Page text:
I’ve left this a bit late, I know, but I want to express our mourning over Anne Rice, who died 11 December 2021. Rice’s novel Interview with the Vampire (1976) is, as I’m sure you’ll know, a pivotal moment in vampire fiction. Along with Neil Jordan’s 1994 adaptation of the novel into film, Interview is one of the key texts in the establishment of the humanised vampire and, notably, the vampire as lover paving the way for the genre of paranormal romance that we at OGOM have paid special attention to since the beginning of the Project. That encounter between the modes of horror and romance is central to our revisionist approach to Gothic studies. Rice’s vampires are not only lovers but polymorphously perversely so, challenging social constraints and emancipating the realm of diversity from its relegation to Otherness.
More vampire novels followed, beginning with The Vampire Lestat (1985) and eventually forming the Vampire Chronicles series. She also radically reformed other conventional monsters, such as witches (Lives of the Mayfair Witches series), mummies (Ramses the Damned series), and werewolves (in the Wolf Gift Chronicles). She also wrote erotic novels, in particular reworking the ‘Sleeping Beauty’ tale into the Sleeping Beauty Quartet under the penname of A. N. Roquelaure (the transformation of fairy tale is another area of research that OGOM are involved in).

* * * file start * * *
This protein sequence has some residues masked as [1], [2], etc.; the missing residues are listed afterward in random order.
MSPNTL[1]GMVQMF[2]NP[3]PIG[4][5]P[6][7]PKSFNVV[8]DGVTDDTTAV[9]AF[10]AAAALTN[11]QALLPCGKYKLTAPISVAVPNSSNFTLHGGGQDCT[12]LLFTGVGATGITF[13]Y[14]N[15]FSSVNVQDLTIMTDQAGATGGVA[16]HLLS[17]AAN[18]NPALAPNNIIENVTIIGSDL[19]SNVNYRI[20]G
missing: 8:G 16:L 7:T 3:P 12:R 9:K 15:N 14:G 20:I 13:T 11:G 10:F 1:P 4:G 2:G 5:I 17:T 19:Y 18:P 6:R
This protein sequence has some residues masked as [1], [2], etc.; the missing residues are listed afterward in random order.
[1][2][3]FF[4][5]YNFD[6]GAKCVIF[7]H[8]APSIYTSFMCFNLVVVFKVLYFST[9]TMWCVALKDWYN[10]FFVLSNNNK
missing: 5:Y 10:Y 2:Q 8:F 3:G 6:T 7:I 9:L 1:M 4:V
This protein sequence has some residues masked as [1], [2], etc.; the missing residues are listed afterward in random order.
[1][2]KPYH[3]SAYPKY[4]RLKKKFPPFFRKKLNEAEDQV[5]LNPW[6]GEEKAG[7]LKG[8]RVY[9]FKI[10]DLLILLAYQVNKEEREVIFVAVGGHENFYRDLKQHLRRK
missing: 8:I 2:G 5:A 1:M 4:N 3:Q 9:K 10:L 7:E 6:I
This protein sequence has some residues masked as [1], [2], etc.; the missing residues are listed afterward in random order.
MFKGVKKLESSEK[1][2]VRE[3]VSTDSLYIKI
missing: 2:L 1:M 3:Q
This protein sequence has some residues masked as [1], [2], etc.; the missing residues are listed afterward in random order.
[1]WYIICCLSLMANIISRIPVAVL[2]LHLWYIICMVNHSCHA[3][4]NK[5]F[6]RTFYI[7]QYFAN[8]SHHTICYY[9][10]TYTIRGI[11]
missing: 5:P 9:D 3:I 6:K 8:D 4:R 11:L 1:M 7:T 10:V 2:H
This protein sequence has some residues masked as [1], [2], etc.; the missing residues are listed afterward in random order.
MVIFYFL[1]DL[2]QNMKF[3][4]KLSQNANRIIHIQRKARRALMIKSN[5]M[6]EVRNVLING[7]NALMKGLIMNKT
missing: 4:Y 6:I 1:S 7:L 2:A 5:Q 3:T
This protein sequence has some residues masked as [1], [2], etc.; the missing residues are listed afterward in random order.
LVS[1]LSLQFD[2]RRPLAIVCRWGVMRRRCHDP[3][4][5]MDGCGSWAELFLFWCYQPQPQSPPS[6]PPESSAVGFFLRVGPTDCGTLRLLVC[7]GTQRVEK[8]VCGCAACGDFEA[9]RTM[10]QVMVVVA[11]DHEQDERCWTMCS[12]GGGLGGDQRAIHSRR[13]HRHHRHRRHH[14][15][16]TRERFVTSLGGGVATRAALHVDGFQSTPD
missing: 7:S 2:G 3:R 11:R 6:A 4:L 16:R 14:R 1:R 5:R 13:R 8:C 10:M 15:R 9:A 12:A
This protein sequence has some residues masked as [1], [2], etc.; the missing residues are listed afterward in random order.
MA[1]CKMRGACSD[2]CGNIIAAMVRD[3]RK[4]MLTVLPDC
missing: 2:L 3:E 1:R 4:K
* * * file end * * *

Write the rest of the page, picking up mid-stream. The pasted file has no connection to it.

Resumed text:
The humanised vampirism that Rice helped inaugurate is a central theme of Dr Sam George’s pioneering MA module, Reading the Vampire; she has taught Interview with the Vampire on that course for over ten years. You can hear Sam celebrating the life and work of Anne Rice on BBC Radio 4’s Last Word here.